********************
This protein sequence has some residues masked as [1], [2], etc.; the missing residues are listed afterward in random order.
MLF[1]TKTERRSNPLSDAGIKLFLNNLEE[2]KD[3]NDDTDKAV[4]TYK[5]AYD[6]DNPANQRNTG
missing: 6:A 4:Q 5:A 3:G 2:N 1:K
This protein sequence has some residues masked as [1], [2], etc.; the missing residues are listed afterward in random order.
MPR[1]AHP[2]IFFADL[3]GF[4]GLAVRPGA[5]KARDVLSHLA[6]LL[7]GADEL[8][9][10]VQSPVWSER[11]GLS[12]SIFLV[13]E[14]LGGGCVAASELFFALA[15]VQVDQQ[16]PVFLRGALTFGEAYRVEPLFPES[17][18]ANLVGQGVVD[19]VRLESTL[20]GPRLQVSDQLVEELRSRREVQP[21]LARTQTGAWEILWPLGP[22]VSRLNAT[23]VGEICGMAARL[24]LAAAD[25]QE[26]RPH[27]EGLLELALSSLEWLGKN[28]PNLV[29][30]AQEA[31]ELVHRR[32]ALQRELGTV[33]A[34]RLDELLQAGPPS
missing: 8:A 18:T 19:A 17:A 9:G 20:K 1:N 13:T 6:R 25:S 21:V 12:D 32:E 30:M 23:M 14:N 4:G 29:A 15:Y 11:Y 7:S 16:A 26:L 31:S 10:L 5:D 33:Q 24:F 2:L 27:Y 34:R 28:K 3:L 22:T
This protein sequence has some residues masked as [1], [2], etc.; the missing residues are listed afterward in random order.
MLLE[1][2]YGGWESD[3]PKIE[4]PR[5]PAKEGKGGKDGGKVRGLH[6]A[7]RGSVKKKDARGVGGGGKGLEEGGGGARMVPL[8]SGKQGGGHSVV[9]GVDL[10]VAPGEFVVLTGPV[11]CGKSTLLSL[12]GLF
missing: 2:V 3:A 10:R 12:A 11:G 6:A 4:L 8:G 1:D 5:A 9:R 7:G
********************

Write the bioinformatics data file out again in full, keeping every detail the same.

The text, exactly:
This protein sequence has some residues masked as [1], [2], etc.; the missing residues are listed afterward in random order.
MLF[1]TKTERRSNPLSDAGIKLFLNNLEE[2]KD[3]NDDTDKAV[4]TYK[5]AYD[6]DNPANQRNTG
missing: 6:A 4:Q 5:A 3:G 2:N 1:K
This protein sequence has some residues masked as [1], [2], etc.; the missing residues are listed afterward in random order.
MPR[1]AHP[2]IFFADL[3]GF[4]GLAVRPGA[5]KARDVLSHLA[6]LL[7]GADEL[8][9][10]VQSPVWSER[11]GLS[12]SIFLV[13]E[14]LGGGCVAASELFFALA[15]VQVDQQ[16]PVFLRGALTFGEAYRVEPLFPES[17][18]ANLVGQGVVD[19]VRLESTL[20]GPRLQVSDQLVEELRSRREVQP[21]LARTQTGAWEILWPLGP[22]VSRLNAT[23]VGEICGMAARL[24]LAAAD[25]QE[26]RPH[27]EGLLELALSSLEWLGKN[28]PNLV[29][30]AQEA[31]ELVHRR[32]ALQRELGTV[33]A[34]RLDELLQAGPPS
missing: 8:A 18:T 19:A 17:A 9:G 20:K 1:N 13:T 6:R 25:S 21:V 12:D 32:E 30:M 23:M 14:N 4:G 29:A 15:Y 11:Y 7:S 16:A 26:L 31:S 10:L 5:D 33:Q 24:F 2:L 27:Y 34:R 28:K 3:L 22:T
This protein sequence has some residues masked as [1], [2], etc.; the missing residues are listed afterward in random order.
MLLE[1][2]YGGWESD[3]PKIE[4]PR[5]PAKEGKGGKDGGKVRGLH[6]A[7]RGSVKKKDARGVGGGGKGLEEGGGGARMVPL[8]SGKQGGGHSVV[9]GVDL[10]VAPGEFVVLTGPV[11]CGKSTLLSL[12]GLF
missing: 2:V 3:A 10:R 12:A 11:G 6:A 4:L 8:G 1:D 5:A 9:R 7:G